By Bernie Krumm, Special to the Chronicle
Hofstra's production of The Marriage of Bette and Boo, the Drama Department's first show of the season, debuted Saturday, October 1. From what I had heard about Christopher Durang's award winning play, the show promised to be an unapologetic and darkly comical look at a dysfunctional family and how they fall apart over the course of many years. As I watched the performance I felt that, while it nailed one part, the rest was hit or miss.
Christopher Durang's absurdist play examines the relationship of Bette (Kim Hughes) and Boo (John Vincent Bahrenburg), a young couple whose marriage falls apart over the course of many years. Part of the reason why it is considered an absurdist play is it's presentation, as it consists of 33 short scenes so, like the memories of our childhood, they come back to us in a series of brief spurts rather than long, drawn out recollections. Adding to the absurdity is dropping of Bette's stillborn children by an unsympathetic doctor, the inaudible mumblings of Bette's helpless father, and Bette's one sister threatening the other with a kitchen knife. The playwright creates characters one would normally see in a play about a dysfunctional family. You have an alcoholic father, a suffocating mother and relatives who range from extremely neurotic to verbally abusive. From drunken rants to chaotic arguments, nothing is out of the ordinary as far as dysfunction goes. However, the playwright exaggerates these traits so as to make these characters seem utterly hopeless, and most of them go the entire play without coming to a realization. This may seem like a hyperbole, but life is filled with people who live their lives without ever become self aware.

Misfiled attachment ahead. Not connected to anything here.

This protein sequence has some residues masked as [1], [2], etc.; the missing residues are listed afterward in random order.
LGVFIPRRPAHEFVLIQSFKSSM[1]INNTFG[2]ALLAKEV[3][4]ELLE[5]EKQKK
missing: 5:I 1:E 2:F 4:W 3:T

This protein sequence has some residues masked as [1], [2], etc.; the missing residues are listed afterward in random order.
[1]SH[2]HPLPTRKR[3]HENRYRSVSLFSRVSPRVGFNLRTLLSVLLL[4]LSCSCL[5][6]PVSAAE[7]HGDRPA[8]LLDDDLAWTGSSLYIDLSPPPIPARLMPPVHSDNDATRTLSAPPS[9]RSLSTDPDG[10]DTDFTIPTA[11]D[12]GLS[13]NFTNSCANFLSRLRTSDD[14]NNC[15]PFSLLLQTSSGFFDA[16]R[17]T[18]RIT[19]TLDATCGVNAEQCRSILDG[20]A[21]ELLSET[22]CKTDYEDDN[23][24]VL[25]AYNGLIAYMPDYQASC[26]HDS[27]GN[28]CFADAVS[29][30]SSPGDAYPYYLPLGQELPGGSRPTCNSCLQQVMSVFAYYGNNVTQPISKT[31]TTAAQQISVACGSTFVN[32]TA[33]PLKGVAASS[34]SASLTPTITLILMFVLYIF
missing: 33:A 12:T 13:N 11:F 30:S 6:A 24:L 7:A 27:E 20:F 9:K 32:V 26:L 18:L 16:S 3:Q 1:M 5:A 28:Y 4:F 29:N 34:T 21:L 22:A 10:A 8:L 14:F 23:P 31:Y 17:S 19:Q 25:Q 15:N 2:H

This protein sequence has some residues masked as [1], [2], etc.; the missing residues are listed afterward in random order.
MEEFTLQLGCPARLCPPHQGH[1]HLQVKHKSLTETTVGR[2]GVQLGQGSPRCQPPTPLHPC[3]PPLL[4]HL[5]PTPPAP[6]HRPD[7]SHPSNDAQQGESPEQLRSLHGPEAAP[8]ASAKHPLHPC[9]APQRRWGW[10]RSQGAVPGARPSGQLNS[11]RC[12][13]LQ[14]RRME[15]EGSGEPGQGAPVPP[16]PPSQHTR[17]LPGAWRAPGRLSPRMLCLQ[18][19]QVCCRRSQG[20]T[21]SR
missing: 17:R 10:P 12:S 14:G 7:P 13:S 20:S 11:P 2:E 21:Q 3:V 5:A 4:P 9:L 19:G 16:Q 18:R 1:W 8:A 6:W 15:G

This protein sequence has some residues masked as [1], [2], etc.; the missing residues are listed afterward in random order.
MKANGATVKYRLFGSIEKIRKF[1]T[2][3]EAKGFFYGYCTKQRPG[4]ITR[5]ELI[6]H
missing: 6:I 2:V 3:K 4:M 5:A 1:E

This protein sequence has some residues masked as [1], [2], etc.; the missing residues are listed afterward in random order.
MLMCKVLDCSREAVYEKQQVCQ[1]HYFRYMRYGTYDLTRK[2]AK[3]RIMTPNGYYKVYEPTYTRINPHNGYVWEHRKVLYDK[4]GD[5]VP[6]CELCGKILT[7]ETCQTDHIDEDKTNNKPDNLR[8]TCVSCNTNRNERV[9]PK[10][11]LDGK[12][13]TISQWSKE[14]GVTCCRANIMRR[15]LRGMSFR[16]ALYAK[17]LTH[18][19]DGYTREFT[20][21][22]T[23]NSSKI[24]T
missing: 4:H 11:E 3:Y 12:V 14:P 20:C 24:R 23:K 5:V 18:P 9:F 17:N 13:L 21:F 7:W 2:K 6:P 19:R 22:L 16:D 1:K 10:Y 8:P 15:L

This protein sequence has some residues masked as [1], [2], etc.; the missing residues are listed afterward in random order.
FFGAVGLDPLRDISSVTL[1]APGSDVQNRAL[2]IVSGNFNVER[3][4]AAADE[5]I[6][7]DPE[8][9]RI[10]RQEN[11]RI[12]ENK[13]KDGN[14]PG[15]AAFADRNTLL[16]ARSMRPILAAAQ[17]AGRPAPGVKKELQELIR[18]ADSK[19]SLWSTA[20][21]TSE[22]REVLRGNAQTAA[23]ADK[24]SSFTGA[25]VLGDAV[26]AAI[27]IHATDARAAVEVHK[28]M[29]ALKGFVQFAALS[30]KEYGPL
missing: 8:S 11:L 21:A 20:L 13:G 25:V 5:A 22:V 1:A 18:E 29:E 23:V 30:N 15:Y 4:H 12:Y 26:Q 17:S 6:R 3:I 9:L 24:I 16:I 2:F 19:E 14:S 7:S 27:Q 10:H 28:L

This production is directed by Royston Coppenger who directed the remarkable adaptation of The War of the Roses during last years Shakespeare Festival. The set design is very basic. Lacking in intricacy, this very typical setting could easily be anyone's home. From a practical standpoint, it allows an easy transition between a living room, a church retreat and a hospital waiting room. The design theme is highly expressionist, with the mood of the characters affecting their surroundings. With every few scenes, the characters dissemble the scenery; a metaphor for a broken home. The slamming of chairs, spilling of gravy and collapsing of dead relatives goes a long way to add to the concept.
Flashing lights accompany the more heated scenes between the characters.
The performers at points take part in the design, as they make a honeymoon bed for Bette and Boo and also set the scene for a night of dancing at a Jazz club. This productions flaw seems to lie in the overacting and lack of comic timing of some of the shows performers. While this may add to the blunt nature that is intended, the comic element of the play suffers as a result and some of the more clever lines of the play are thrown away. Credit Tyler Pardini who, as Father Donnelly, takes full advantage of the source material and provides a majority of the shows most lines. A standout among the performers is Matt Engle, who portrays Matt, Bette and Boo's only surviving son, as a detached narrator. Some would consider his portrayal too unfeeling but it is very believable that he would emotionally separate himself from his uneven home life. The actors who portray Bette and Boo are able to balance their characters damaging behaviors with more appealing qualities. Despite the shows mediocre execution of its humor, the show succeeds in bluntly capturing the chaotic and hostile environment of a dysfunctional family.